The Court of Appeal Judgment
A key issue before the Court of Appeal was whether the trial judge was wrong to dismiss the information/advice distinction in favour of an "assumption of responsibility" approach and whether it was an advice or information case. The leading judgment was given by Lord Justice Hamblen. He held that the trial judge had erred in this respect but had arrived at the correct result. He acknowledged that the trial judge had relied on Lord Sumption's comments (in BPE) regarding the "descriptive inadequacy" of the "information" and "advice" labels:
"On the face of it they are neither distinct nor mutually exclusive categories. Information given by a professional man to his client is usually a specific form of advice, and most advice will involve conveying information. Neither label really corresponds to the contents of the bottle."
He said that this did not, though, undermine the fact that there is a "clear and important distinction between the two categories of case. …"
Hamblen LJ summarised the distinction as follows. A case will be an "advice" case if it can be shown that:
it has been left to the professional to consider what matters should be taken into account in deciding whether to enter into the transaction;
the professional owes a duty to consider all relevant matters (and not only specific matters that may form part of the overall decision whether to proceed with the transaction); and
the professional is responsible for guiding the whole decision-making process.
If the above factors are not present, and the professional's role is more limited, then it will be an "information" case.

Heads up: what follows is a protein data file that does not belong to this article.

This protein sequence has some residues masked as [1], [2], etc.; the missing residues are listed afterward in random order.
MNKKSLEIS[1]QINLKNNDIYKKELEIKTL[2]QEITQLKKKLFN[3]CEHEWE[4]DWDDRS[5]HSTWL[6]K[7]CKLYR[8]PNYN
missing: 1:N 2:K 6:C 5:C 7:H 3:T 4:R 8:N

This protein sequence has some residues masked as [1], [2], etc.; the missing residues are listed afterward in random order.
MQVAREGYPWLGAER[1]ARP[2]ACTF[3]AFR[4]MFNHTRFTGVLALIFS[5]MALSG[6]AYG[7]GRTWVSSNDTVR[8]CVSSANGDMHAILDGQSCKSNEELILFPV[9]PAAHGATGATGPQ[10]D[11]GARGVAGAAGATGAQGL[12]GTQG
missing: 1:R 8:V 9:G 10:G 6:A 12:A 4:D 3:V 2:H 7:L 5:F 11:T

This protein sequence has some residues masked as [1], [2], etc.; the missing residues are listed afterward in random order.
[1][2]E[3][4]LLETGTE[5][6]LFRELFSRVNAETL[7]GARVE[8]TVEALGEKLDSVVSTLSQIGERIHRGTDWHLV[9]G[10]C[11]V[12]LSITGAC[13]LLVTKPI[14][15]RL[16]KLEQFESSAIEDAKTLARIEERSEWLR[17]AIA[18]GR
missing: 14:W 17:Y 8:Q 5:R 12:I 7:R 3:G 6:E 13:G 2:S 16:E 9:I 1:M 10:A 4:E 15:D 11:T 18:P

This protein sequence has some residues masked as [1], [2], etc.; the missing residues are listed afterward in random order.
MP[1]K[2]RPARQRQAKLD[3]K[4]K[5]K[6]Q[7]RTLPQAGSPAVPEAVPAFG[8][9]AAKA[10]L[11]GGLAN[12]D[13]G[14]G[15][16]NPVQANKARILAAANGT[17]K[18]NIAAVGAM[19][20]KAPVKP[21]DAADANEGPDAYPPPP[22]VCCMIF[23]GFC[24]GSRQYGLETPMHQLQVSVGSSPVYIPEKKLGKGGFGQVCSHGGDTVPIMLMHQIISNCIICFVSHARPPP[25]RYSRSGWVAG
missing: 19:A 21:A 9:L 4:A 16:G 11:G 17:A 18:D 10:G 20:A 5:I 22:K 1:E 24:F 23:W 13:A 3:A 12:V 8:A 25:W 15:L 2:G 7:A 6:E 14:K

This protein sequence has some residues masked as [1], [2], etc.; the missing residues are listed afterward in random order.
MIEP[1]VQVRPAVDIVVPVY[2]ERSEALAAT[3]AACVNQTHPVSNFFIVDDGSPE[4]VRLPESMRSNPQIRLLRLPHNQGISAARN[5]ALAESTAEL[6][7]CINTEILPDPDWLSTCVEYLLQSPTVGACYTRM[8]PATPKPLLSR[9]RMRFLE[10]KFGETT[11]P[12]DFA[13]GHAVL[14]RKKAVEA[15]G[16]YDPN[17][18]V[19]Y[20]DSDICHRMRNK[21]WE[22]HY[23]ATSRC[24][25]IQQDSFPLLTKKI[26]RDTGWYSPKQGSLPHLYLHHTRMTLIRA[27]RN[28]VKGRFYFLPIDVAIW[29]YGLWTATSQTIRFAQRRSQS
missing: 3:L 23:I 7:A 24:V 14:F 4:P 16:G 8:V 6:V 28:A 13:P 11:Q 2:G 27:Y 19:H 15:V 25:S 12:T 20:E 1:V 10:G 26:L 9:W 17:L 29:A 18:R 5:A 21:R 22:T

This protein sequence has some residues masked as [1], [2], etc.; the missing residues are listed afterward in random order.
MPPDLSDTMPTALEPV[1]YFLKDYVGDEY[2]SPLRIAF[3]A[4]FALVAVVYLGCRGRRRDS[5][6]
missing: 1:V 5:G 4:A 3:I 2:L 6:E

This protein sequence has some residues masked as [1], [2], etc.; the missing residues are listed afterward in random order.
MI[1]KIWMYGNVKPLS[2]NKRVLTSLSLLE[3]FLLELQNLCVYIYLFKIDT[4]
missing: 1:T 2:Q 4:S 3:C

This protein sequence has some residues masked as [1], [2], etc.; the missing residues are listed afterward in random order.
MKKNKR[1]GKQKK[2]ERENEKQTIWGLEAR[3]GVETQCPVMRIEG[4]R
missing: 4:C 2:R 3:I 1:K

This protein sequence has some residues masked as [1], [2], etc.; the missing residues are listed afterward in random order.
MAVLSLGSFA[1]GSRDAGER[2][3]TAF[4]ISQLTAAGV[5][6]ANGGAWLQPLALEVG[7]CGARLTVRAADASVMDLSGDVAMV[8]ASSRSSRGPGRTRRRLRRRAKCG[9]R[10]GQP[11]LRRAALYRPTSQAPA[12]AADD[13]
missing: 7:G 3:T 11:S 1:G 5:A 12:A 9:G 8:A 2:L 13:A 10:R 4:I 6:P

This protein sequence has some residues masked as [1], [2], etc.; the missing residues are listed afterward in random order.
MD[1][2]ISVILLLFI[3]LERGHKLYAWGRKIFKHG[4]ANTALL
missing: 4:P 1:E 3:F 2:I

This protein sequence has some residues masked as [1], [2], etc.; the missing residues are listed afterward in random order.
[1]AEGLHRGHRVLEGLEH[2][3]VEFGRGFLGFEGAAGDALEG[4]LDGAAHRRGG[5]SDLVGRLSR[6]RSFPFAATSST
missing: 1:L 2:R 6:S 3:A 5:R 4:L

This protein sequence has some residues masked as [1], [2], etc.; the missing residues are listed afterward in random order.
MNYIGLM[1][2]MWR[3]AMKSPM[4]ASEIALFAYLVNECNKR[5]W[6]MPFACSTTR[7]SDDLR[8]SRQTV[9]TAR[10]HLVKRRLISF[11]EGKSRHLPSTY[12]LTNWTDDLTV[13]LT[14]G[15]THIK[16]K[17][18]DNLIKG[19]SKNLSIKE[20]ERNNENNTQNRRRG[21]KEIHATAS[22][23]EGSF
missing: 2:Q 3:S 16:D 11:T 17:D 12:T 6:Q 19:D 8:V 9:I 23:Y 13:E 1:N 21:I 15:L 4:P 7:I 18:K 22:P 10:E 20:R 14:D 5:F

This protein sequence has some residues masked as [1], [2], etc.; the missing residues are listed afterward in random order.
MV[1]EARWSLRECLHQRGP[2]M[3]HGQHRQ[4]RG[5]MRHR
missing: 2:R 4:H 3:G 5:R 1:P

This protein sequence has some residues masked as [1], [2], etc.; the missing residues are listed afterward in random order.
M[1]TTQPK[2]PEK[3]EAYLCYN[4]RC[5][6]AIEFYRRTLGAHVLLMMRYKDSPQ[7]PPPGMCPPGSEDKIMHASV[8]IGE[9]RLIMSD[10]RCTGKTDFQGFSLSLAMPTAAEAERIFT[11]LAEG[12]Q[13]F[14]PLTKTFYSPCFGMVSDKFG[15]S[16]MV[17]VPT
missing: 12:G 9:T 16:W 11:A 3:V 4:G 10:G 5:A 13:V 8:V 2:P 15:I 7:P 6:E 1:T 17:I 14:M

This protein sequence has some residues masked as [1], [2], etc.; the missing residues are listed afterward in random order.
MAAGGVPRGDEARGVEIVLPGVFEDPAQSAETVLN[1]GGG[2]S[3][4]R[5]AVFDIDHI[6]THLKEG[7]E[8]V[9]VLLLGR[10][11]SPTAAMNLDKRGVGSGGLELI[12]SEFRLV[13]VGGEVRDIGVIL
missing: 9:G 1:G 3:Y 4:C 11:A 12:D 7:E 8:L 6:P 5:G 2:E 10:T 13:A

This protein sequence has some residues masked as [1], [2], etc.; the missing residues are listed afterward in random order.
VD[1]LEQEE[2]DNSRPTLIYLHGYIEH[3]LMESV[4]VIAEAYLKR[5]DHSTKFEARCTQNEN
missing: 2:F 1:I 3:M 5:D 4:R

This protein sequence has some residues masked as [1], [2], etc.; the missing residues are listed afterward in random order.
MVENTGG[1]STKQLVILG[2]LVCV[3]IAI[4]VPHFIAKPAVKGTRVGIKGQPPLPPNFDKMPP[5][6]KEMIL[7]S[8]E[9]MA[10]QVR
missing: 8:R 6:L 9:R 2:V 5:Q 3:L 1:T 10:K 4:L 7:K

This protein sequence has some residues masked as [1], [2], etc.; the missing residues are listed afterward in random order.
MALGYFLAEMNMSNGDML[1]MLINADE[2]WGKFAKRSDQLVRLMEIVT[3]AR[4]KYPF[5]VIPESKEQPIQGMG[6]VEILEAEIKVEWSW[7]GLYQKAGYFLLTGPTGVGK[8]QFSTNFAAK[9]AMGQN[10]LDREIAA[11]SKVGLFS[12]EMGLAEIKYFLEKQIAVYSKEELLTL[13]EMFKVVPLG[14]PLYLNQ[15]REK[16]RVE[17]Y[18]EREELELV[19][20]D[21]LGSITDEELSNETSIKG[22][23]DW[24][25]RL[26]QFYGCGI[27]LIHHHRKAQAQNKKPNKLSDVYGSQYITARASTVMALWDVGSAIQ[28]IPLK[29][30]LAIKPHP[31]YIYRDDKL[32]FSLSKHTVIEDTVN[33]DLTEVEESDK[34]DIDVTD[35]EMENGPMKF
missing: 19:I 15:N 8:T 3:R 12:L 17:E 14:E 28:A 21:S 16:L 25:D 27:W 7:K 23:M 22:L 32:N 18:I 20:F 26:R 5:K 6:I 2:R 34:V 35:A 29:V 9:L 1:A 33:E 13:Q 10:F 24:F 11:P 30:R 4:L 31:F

The distinction has important consequences for the scope of the professional's liability. In an "advice" case, the professional will be liable for all the foreseeable losses flowing from the decision to enter into the transaction (leaving aside other legal "filters" such as the duty to mitigate, remoteness etc.). In an "information" case, the professional will only be responsible for the foreseeable consequences of the information being wrong.
On the facts, Hamblen LJ found this was clearly an "information" case and indeed that conclusion appears to have been inevitable. The auditors gave specific accounting advice and were not involved in the decision to enter into further swaps. MBS did not leave it to the auditors to consider what matters should be taken into account in deciding whether to enter into the swaps and it was not their duty to consider all matters that were relevant to MBS's decision. Nor were they responsible for guiding the whole decision making process.
The result of this was that the auditors would only be liable for losses that would not have arisen if the 2006 advice had been correct. The court found the trial judge had erred in concluding that MBS would not have suffered loss if the advice had been correct. It was not enough to show that the swaps would not have been closed out in 2013. MBS had to show that a better result would have been achieved by holding onto to them whether to their full term or some specific date. That point had not been proven and therefore the losses were not recoverable.
The case emphasises the continuing relevance of grappling with the "information" and "advice" labels. In reaffirming the importance of the distinction the Court of Appeal has produced a helpful judgment with clear and consistent principles. They are clearer to apply than the trial judge's approach focused on the question of whether the professional assumed a responsibility to protect their client from a particular type of loss. In this case, both approaches led to the same result but the reasoning of the Court of Appeal is clearer and correctly applies the judgment of Lord Sumption in BPE.
There will remain some challenging cases. Lord Justice Hamblen looked at the very exceptional judgment in Giambrone where Lord Justice Jackson held that the solicitor's role had crossed to the line to the "advice" category by their "guiding the whole decision-making process". There may in unusual cases be disputes as to the extent of the requisite "guiding" but none of that was engaged in this decision. It was a clear "information" case.